First child: Whenever my first child’s pacifier fell to the ground, I would wash it off and, more often than not, sterilize it in boiling water. Any piece of food that fell to the floor would promptly be thrown away. Sixth child: I quickly inspect the pacifier and then pop it back in the baby’s mouth without a second thought. (Unless we are at a store or anywhere else in public.  I’m not that gross.)  Dropped food? No biggie.  We have the ten minute rule around here.  When my kids are scavenging for lost Cheerios in the couch, I take that as a signal that I probably need to feed them.

First child: My first child was held by either my husband or myself all. the. time.  I honestly don’t remember using the bouncy seat when he was a baby, and we didn’t own a bumbo. I even had a hard time letting family and friends hold him.  Ridiculous, right? Sixth child: I do have to say that our sixth child is also held the majority of the time.  But by her older siblings.  Seriously, they bicker about who gets to hold her, and there are plenty of “You are a baby hog” comments that are shouted out every day. So while I don’t hold my baby as much as I held my first one, she is still getting snuggled up and loved on pretty much every minute of the day.

First child: I vowed I would never, ever be angry with my sweet firstborn.  Looking at my tiny, innocent newborn, I not only thought, “My child will never ever do something naughty enough to provoke anger out of me,” but I also thought, “I will never, ever be mad at/frustrated with my child.” Famous last words. Er, thoughts. Sixth child: I’ve learned that, while my kids are angels, they are most certainly not perfect. They are humans and have a big learning curve.  On occasion they will need correction.  On occasion they will make me upset.  And that is okay.  That is life with kids. The good news is that, over the years, I’ve learned that consistency is key. And while my sixth child doesn’t have the capability to be “naughty” right now, I know that, at some point in the future, I will have to put my parenting skills to use.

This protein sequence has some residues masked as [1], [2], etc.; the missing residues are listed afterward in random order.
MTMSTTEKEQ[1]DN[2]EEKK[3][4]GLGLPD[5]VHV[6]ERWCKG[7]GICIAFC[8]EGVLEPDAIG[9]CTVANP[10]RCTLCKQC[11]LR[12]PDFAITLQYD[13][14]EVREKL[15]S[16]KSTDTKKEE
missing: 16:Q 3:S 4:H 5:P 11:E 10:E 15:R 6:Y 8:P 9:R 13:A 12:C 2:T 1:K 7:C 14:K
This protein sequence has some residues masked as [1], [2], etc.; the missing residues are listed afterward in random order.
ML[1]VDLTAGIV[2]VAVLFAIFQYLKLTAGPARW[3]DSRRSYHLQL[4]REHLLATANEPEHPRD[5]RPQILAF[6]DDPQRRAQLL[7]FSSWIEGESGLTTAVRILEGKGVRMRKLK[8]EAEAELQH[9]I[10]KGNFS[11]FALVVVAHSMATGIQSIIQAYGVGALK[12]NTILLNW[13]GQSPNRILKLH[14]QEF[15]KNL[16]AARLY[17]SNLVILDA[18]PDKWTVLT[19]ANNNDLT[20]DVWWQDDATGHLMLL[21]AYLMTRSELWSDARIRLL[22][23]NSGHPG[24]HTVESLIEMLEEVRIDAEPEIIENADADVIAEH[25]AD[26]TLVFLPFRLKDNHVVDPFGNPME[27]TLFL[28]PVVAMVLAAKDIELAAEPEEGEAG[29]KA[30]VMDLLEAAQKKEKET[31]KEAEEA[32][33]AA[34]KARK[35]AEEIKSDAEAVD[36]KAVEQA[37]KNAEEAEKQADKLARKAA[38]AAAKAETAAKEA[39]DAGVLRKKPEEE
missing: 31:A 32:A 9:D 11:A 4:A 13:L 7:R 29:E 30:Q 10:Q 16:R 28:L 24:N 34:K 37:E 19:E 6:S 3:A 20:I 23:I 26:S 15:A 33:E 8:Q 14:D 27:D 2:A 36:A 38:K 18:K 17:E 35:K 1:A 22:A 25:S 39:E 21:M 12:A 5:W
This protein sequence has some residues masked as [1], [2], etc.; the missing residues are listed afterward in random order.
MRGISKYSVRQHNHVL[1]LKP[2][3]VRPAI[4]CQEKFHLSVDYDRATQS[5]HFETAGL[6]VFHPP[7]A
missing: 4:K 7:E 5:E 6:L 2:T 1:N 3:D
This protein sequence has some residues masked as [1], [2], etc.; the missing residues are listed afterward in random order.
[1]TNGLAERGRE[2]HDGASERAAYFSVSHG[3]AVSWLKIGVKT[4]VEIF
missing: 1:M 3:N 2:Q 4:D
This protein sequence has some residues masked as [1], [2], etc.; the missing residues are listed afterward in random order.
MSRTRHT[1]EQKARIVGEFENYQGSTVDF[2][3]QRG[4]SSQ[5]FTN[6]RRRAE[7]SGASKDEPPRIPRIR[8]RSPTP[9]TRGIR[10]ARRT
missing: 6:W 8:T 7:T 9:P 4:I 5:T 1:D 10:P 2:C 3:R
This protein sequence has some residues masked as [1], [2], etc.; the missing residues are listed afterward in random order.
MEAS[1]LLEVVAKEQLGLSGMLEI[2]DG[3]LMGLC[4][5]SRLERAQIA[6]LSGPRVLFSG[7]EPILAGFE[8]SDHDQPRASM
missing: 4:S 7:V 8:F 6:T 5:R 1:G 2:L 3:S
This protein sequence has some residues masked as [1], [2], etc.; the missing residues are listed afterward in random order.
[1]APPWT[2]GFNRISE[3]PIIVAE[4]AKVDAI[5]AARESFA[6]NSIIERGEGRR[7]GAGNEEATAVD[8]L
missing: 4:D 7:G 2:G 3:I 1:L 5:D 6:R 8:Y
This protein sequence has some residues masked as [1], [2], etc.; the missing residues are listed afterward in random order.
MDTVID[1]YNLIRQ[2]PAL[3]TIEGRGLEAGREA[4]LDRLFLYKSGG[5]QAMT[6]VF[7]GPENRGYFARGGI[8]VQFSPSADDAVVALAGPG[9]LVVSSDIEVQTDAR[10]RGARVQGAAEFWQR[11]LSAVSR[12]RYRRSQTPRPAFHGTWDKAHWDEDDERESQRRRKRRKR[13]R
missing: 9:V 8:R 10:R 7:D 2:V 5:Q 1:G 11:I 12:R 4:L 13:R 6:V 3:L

First child: I remember holding my son for the first time, gazing at this tiny person who was fully dependent on me.  My heart literally grew three inches that day.  I couldn’t imagine loving anyone more than I loved my firstborn.  When I got pregnant with our second child when my first was only 9 months old, I remember worrying that I would never be able to love another baby as much as I loved my first. My mind couldn’t even fathom it. Sixth child: I think it is safe to say that a mother’s love is not divided but rather multiplied. I’m always amazed at the instant love I feel after the birth of each of our children.  I love our sixth baby as much as I loved our first.  And the love each of my kids have for each other is nothing short of heartwarming. It makes all of the times they argue and fight a little more bearable.

For those of you with kids, how has your parenting style changed over the years?  Are you more lax than you were at the beginning?

Hey you! Stop complaining about my complaining!

Source: meinlilapark.blogspot.com

Source: meinlilapark.blogspot.com

Sitting in bed, wide awake before my family gets up for the day, left alone with only my thoughts. This might come out as rambling, but it is something I want to share.

Being a mom is hard. It is the only occupation in the world that you can’t simply run away from and hide.  There is no “two week notice”, or moving up a corporate ladder, or transferring to a different department. You have to stare it down, right in the eyes, every. single. day.  Whether you want to or not.

Sure, there are moments that are bright and cheery, fun and colorful.  The first cry, every new milestone, discovering the world around them. It is pretty safe to say that motherhood is rewarding.

But overall, motherhood requires that we make sacrifices of our own wants, needs, and self.

Our bodies are not our own.  Our thoughts are not our own.  Our future plans are not our own.  Sometimes our very menial choices of the day (what to eat, what to wear) are not our own.

And you know what?  In the American society there exists a stigma that says we don’t have a right to complain about the hard-ness of motherhood.  Because we chose this role in life, we are entitled to exactly ZERO complaints.  There was a viral blog post about this not too long ago (although pertaining to SAHMs, it can also be drawn out for all moms in general).  You can read it HERE.

I’m here to call out whoever thinks that way.

I’m sorry, but not really.  Mothering is hard.  Complaining about, talking about, discussing what we are going through is not akin to hating where we are at in life. Not talking about it does not make that fact disappear.

In any other occupation in the world, there are certain levels of challenge.  Co-worker drama, over-powering bosses, heavy workloads, overtime, etc.  In any of these cases it would seem socially acceptable to complain to friends and family.  To blow off steam.  Or to find solutions to better our situation (transfer, apply elsewhere, etc.).